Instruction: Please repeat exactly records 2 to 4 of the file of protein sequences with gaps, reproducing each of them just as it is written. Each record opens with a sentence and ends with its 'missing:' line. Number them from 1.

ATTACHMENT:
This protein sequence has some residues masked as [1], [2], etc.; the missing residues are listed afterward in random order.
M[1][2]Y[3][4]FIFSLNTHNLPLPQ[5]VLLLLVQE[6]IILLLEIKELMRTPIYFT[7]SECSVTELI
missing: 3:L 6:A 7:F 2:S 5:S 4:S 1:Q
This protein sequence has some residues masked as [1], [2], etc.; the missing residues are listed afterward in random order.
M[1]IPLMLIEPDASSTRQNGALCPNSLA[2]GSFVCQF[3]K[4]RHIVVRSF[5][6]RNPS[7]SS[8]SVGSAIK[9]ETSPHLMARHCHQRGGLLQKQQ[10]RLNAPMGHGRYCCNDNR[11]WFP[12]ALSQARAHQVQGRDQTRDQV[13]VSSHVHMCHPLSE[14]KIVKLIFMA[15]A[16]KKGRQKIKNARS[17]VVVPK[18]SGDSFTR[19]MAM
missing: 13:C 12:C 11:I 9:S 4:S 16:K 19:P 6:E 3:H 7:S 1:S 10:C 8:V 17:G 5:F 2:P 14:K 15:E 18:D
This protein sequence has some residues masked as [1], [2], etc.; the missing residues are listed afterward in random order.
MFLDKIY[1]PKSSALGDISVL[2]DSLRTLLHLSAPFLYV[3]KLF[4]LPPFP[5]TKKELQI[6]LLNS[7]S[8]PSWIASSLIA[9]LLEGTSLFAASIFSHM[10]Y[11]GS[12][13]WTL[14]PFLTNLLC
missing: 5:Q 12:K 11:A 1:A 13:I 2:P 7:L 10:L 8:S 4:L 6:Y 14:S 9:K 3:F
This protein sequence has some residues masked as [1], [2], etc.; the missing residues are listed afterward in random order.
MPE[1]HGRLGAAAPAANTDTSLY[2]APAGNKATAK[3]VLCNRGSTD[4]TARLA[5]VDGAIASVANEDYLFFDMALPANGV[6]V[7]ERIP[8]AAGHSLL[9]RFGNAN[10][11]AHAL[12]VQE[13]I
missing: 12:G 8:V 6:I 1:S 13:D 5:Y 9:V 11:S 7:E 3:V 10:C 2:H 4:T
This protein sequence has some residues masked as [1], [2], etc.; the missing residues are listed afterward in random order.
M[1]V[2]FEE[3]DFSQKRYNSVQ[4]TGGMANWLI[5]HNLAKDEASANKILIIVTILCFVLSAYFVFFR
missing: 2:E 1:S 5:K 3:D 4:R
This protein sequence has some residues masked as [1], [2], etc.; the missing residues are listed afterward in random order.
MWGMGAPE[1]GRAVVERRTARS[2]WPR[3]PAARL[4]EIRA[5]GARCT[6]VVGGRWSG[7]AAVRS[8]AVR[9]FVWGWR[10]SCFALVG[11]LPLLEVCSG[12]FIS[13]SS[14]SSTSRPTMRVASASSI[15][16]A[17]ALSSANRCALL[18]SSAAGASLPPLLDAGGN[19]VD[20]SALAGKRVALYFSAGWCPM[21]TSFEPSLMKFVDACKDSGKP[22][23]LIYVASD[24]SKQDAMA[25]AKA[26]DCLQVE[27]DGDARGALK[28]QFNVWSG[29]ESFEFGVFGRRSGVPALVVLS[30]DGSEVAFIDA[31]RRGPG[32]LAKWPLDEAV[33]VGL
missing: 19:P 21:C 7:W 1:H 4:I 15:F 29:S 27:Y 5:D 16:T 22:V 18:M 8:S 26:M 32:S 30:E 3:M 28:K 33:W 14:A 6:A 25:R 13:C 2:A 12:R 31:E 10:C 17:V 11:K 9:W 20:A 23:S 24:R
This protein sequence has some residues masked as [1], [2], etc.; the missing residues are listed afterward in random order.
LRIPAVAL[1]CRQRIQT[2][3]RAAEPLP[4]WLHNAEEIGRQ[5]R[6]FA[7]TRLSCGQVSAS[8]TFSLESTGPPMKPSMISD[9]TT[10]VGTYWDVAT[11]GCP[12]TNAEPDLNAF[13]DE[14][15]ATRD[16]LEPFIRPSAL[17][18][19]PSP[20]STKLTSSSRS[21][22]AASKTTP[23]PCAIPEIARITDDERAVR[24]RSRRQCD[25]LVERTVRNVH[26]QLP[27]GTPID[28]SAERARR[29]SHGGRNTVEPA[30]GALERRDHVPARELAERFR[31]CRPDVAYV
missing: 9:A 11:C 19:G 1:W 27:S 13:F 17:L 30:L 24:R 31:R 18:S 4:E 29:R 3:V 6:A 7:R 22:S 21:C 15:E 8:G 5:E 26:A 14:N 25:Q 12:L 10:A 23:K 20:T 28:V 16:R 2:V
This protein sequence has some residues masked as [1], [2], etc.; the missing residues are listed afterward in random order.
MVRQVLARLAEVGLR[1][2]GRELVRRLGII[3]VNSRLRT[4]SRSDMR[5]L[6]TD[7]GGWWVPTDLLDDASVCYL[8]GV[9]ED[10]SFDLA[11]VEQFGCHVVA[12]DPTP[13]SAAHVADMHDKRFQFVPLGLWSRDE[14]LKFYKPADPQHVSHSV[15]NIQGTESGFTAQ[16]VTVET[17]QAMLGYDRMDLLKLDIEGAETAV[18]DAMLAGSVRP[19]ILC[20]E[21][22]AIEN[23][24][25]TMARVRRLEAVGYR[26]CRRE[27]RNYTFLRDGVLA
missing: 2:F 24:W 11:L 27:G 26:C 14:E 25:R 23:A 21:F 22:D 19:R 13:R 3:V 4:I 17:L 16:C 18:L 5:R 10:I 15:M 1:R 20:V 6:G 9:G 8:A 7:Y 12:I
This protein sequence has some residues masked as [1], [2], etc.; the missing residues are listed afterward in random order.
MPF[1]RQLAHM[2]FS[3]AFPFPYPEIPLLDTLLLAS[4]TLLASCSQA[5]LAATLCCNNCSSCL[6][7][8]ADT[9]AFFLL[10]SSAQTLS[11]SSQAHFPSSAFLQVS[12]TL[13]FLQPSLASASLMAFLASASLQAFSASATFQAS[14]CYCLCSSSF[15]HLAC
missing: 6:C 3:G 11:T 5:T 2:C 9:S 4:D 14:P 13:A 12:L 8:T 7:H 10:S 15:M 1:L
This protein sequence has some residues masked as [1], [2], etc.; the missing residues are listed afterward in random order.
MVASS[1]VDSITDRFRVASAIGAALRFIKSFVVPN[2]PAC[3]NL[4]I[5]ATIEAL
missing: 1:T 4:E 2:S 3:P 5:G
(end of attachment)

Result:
This protein sequence has some residues masked as [1], [2], etc.; the missing residues are listed afterward in random order.
M[1]IPLMLIEPDASSTRQNGALCPNSLA[2]GSFVCQF[3]K[4]RHIVVRSF[5][6]RNPS[7]SS[8]SVGSAIK[9]ETSPHLMARHCHQRGGLLQKQQ[10]RLNAPMGHGRYCCNDNR[11]WFP[12]ALSQARAHQVQGRDQTRDQV[13]VSSHVHMCHPLSE[14]KIVKLIFMA[15]A[16]KKGRQKIKNARS[17]VVVPK[18]SGDSFTR[19]MAM
missing: 13:C 12:C 11:I 9:S 4:S 16:K 19:P 6:E 3:H 7:S 1:S 10:C 8:V 17:G 5:F 2:P 14:K 15:E 18:D
This protein sequence has some residues masked as [1], [2], etc.; the missing residues are listed afterward in random order.
MFLDKIY[1]PKSSALGDISVL[2]DSLRTLLHLSAPFLYV[3]KLF[4]LPPFP[5]TKKELQI[6]LLNS[7]S[8]PSWIASSLIA[9]LLEGTSLFAASIFSHM[10]Y[11]GS[12][13]WTL[14]PFLTNLLC
missing: 5:Q 12:K 11:A 1:A 13:I 2:P 7:L 10:L 8:S 4:L 6:Y 14:S 9:K 3:F
This protein sequence has some residues masked as [1], [2], etc.; the missing residues are listed afterward in random order.
MPE[1]HGRLGAAAPAANTDTSLY[2]APAGNKATAK[3]VLCNRGSTD[4]TARLA[5]VDGAIASVANEDYLFFDMALPANGV[6]V[7]ERIP[8]AAGHSLL[9]RFGNAN[10][11]AHAL[12]VQE[13]I
missing: 12:G 8:V 6:I 1:S 13:D 5:Y 9:V 11:S 7:E 3:V 10:C 2:H 4:T